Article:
Chester Trelease – a global traveller
Chester Trelease travelled many thousands of miles in his short life: Chester’s story is one of those featured in our World War One project, Heart of Conflict.
He was born in Michigan in 1889 where his father was working as a miner.
By the age of eight he had returned with his family to Cornwall where he became a member of Redruth Wesleyan’s Young Man’s Bible Class.
In his late teens, he set off up to London to train as an apprentice compositor (setting type) in Harrow. By 1911, he was lodging with his first cousin, Thomas Charles Ellyatt.
However, two years later, in 1913 he emigrated to Australia.
He ended up in a remote mining town Murrin Murrin, 549 miles east of Perth, and worked as a labourer. Perhaps he was drawn back to the mining life he knew with his father. Murrin Murrin is now a ghost town.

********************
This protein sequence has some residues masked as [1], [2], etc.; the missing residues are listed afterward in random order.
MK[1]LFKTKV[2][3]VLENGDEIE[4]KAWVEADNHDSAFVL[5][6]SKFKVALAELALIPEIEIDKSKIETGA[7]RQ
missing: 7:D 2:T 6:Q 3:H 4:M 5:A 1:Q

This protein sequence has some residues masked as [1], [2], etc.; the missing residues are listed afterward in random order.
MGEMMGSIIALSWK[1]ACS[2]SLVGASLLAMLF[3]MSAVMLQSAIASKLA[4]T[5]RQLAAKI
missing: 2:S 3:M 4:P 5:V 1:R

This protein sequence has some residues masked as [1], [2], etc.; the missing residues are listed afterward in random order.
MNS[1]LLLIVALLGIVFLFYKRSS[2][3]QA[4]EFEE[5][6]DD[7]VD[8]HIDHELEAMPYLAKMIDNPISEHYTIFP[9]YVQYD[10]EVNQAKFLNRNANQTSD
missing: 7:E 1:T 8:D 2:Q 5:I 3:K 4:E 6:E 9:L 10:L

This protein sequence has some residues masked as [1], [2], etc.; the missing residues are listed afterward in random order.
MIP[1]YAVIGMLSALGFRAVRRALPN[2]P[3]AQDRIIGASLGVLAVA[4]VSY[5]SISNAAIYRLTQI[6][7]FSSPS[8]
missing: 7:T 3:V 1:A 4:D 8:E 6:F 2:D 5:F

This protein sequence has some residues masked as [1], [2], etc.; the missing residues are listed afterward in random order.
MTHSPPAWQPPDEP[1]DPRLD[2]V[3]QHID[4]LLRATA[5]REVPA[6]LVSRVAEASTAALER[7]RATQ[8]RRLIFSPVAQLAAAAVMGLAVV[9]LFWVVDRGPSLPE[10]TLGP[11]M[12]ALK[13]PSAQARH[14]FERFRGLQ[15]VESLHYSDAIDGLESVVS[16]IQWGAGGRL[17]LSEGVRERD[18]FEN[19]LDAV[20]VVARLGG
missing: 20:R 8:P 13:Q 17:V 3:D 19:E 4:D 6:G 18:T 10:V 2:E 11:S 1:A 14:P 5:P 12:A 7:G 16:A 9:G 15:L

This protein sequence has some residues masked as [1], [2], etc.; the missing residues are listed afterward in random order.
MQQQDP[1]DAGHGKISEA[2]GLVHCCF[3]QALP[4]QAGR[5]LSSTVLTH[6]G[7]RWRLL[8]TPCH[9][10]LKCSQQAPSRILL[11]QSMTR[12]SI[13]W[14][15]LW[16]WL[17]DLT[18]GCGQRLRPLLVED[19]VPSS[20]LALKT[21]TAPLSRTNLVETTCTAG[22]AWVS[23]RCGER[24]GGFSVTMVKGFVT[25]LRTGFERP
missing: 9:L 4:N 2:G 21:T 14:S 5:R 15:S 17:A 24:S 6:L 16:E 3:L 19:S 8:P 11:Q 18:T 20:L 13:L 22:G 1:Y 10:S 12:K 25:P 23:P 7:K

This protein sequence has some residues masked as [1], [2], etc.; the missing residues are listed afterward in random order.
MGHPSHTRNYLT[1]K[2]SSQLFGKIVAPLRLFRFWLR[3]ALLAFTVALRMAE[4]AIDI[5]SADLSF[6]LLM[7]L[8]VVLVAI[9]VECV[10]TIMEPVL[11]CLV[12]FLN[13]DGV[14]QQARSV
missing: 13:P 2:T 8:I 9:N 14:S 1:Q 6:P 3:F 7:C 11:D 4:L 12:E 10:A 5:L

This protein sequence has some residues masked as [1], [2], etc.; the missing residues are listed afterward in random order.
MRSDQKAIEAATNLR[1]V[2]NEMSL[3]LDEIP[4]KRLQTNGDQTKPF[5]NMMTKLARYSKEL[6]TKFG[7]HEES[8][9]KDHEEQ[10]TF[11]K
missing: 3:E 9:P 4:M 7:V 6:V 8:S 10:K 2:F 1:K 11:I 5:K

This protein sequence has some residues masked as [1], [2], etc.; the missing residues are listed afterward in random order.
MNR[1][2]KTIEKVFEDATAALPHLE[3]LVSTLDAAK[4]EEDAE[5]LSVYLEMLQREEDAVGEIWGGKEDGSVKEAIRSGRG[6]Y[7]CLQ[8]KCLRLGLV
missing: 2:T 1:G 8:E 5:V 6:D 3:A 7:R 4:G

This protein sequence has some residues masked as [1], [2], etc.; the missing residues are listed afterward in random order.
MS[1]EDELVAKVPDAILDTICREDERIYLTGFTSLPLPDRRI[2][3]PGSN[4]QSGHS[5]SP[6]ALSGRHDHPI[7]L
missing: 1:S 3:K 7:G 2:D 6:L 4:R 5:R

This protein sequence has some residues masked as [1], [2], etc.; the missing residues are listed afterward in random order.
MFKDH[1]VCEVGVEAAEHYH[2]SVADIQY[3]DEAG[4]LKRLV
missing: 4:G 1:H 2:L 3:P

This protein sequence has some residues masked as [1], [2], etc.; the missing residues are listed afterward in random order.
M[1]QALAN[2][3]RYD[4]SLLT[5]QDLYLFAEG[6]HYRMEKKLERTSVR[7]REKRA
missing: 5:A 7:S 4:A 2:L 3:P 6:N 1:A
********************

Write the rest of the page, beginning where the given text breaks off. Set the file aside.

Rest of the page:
In 1916 Chester volunteered to fight with the Australian Imperial Forces and went to France.
At the Front he remembered his old friends at Redruth Wesleyan and in February 1918 wrote a letter thanking them for a Christmas gift of a wallet.
Four months later, he was dead.
He is buried at Franvillers, France, but is remembered with his mother Elizabeth (Bessie) on a gravestone at St Euny Church, Redruth.